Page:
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REAL ID update: ASDHS team sent to Hawai’i to get specific details

Paid for by USDHS

The local Department of Homeland Security (ASDHS) has sent a team to Hawai’i to obtain specific details that would help American Samoa come into full compliance with all provisions of the federal REAL ID Act, when it comes to locally issued driver’s licenses and identification cards.

As announced in a Jan. 19, 2018 in a national statement, the US Department of Homeland Security (USDS), had said that effective yesterday, Feb. 5, residents of American Samoa will no longer be able to use territory-issued driver’s licenses and identification cards to fly domestically or enter federal buildings and military installations.

Compliance with the federal law, which became effective in 2005, was one of the two main issues at last Friday’s continuing Senate Public Safety/Homeland Security hearing from earlier in the week. The other issue is the use of Certificate of Identity to travel to Hawaii. (See yesterday’s edition for details.)

Responding to a committee question, ASDHS director Samana Semo Ve’ave’a explained that American Samoa’s proposal to USDHS is to be in full compliance by October of 2018.

He said the governor was sending a letter to USDHS officials requesting the continued use of currently issued driver’s licenses and ID cards, while the territory works on compliance issues.

Samana also noted that there are only certain provisions left in the REAL ID Act for which American Samoa must comply. And to assist American Samoa meeting full compliance, Samana said an ASDHS team left last Friday for Hawai’i, to work with the state’s officials.

He says this trip to Hawai’i is paid for by USDHS and that state officials from Hawai’i along with US Federal Emergency Management Agency (FEMA) will later travel to the territory to work with local officials on all areas needing compliance.

The governor’s executive assistant, Iulogologo Joseph Pereira told Samoa News last week that FEMA is eager to work with American Samoa to move towards compliance with the federal law.

During last Friday’s hearing, a committee question was raised as to who is at fault for why American Samoa remains non-compliant after all these years and is there any money left in federal grants to help the territory.

Attorney General Talauega Eleasalo Ale responded that since 2005—- when the REAL ID Act went into effect — there have been at least three different police commissioners. Additionally, he along with Samana and current Police Commissioner Le’i Sonny Thompson — another witness at the hearing — weren’t onboard at the time. Therefore, he couldn’t provide a direct response at this time.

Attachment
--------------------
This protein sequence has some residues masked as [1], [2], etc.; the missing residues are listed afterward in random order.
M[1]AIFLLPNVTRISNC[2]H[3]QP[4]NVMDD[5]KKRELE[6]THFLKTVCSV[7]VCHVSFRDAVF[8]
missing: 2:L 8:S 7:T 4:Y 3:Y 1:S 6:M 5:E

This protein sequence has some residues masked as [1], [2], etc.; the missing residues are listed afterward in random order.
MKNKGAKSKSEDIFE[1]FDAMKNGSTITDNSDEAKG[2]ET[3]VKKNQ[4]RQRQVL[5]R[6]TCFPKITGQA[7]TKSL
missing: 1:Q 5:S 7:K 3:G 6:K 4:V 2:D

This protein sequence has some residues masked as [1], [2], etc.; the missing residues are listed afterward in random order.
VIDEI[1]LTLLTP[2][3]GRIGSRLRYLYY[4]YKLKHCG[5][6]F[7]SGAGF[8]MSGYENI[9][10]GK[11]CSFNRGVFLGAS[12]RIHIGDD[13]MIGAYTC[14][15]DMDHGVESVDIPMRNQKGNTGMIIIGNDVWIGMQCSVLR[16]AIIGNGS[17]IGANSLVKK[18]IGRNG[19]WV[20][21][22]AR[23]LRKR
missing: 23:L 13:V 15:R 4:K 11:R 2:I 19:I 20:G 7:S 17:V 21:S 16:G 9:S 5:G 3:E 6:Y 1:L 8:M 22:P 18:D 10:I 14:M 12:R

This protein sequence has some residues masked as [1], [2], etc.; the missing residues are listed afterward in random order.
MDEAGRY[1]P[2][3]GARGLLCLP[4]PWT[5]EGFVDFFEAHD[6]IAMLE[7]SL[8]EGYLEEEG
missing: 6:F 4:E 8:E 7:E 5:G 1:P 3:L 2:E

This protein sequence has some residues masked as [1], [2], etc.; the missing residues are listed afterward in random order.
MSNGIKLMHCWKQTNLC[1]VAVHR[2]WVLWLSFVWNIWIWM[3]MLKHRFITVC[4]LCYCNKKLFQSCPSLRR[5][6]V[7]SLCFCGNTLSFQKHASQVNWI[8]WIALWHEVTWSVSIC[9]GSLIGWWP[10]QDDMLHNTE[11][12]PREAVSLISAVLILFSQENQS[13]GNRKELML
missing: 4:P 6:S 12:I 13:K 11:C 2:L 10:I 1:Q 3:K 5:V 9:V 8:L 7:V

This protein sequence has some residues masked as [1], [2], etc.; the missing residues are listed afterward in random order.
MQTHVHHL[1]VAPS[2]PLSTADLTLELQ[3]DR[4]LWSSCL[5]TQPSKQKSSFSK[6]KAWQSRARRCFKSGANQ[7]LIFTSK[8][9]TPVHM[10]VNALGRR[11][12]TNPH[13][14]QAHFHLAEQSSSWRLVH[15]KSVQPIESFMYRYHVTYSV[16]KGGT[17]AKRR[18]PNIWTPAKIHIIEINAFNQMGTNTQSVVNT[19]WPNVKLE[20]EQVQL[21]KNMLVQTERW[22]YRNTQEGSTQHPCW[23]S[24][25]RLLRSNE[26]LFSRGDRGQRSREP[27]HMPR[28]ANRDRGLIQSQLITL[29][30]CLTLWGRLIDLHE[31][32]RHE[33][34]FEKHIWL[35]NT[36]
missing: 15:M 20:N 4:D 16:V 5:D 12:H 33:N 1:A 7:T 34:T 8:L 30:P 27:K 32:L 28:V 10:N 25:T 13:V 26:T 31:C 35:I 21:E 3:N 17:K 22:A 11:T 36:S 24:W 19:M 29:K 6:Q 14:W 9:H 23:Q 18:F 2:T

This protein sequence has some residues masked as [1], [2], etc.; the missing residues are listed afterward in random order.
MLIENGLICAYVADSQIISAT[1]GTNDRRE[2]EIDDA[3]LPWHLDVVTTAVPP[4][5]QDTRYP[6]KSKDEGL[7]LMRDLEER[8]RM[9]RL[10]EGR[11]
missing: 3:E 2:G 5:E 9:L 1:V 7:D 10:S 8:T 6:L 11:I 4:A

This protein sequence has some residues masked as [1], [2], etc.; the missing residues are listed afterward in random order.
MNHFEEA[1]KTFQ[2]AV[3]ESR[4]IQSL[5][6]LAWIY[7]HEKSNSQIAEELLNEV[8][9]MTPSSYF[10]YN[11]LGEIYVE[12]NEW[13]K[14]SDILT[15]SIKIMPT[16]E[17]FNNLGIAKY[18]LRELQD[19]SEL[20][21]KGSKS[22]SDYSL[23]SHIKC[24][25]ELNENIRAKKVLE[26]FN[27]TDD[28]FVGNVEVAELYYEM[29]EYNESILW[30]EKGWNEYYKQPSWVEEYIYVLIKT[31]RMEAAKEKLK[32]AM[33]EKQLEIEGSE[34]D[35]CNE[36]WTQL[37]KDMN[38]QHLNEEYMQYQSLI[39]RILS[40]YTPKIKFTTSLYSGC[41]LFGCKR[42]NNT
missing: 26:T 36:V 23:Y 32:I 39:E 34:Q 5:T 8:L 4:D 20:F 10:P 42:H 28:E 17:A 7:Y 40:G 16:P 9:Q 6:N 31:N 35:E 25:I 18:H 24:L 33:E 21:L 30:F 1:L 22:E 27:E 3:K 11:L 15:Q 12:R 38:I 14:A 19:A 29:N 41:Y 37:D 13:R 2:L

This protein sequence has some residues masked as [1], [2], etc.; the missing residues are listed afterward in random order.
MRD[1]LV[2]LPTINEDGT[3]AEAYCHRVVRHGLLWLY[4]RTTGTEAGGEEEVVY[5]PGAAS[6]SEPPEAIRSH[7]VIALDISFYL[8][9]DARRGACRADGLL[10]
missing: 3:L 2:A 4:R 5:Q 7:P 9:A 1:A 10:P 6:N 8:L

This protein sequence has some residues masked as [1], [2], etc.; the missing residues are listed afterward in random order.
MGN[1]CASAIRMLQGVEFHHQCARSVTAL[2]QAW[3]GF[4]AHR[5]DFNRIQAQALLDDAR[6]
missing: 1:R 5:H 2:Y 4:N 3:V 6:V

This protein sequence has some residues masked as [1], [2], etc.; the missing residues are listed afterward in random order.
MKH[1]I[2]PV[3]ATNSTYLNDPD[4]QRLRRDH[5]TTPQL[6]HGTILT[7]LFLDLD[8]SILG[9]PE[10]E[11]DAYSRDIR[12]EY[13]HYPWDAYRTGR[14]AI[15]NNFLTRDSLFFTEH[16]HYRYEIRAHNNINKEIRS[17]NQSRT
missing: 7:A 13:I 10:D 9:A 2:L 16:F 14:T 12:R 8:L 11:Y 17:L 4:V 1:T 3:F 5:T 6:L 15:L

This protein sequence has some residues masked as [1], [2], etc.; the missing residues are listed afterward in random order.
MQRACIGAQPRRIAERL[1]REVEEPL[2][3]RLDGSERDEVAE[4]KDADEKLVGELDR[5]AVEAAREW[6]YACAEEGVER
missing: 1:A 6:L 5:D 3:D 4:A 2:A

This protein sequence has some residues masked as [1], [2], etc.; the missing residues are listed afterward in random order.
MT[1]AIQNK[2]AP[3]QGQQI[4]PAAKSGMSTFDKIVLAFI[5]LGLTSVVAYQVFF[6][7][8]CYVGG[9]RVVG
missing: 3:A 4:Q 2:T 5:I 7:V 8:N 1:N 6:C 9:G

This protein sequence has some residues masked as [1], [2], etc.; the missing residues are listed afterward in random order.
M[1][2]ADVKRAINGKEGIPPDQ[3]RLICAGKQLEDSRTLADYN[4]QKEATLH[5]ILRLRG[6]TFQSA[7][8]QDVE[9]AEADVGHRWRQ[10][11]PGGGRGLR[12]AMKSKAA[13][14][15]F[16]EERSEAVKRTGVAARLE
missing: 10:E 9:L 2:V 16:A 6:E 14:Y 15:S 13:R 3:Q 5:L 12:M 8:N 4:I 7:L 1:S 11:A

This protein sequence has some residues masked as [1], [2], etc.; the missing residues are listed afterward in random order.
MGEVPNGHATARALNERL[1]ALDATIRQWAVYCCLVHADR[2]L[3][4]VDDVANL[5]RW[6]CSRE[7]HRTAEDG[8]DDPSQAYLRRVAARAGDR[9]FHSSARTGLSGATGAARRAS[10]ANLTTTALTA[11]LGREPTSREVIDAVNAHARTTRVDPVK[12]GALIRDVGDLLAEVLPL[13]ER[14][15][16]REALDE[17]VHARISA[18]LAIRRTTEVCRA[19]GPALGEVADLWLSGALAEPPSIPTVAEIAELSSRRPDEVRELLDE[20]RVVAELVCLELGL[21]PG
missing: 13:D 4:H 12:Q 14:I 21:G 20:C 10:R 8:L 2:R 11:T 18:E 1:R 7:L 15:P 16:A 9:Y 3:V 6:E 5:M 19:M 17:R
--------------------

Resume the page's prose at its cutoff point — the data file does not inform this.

However, Talauega said the ASDHS has an ongoing probe into federal funds awarded to American Samoa to come into compliance.

During another hearing on this matter early last week, Samana had explained that USDHS awarded $300,000 to American Samoa to comply with this federal law between 2008 and 2013. But several change orders later, the total amount awarded to American Samoa came to $2.1 million — but the territory — up to now — remains non-compliant and there are no funds left.  (Lolo Administration took office in January 2013.)

One issue which American Samoa needs in order to be put itself in compliance is locally approved legislation for the REAL ID Act.

Responding to Samoa News inquiries, the Governor’s Legal Counsel, Alema Leota said the proposed legislation is in its final stages. “It’s submission date [to the Fono] will depend on the project timeline,” he said last Thursday adding that “we want to get it out as soon as possible.”

Regarding the governor’s second letter to USDHS seeking an extension beyond Feb. 5, Leota said the letter was to be sent last week. “The letter outlines the efforts to bring American Samoa into compliance,” he explained. “It outlines the legislation, funding, action items, and lays out a timeline for compliance.”

According to USDHS, the extensions are renewable at the discretion of the Secretary of Homeland Security, provided the state has provided adequate justification for continued noncompliance. Renewal is not automatic. Additionally, extensions will be renewed only if the state demonstrates continuing progress in meeting the REAL ID standards.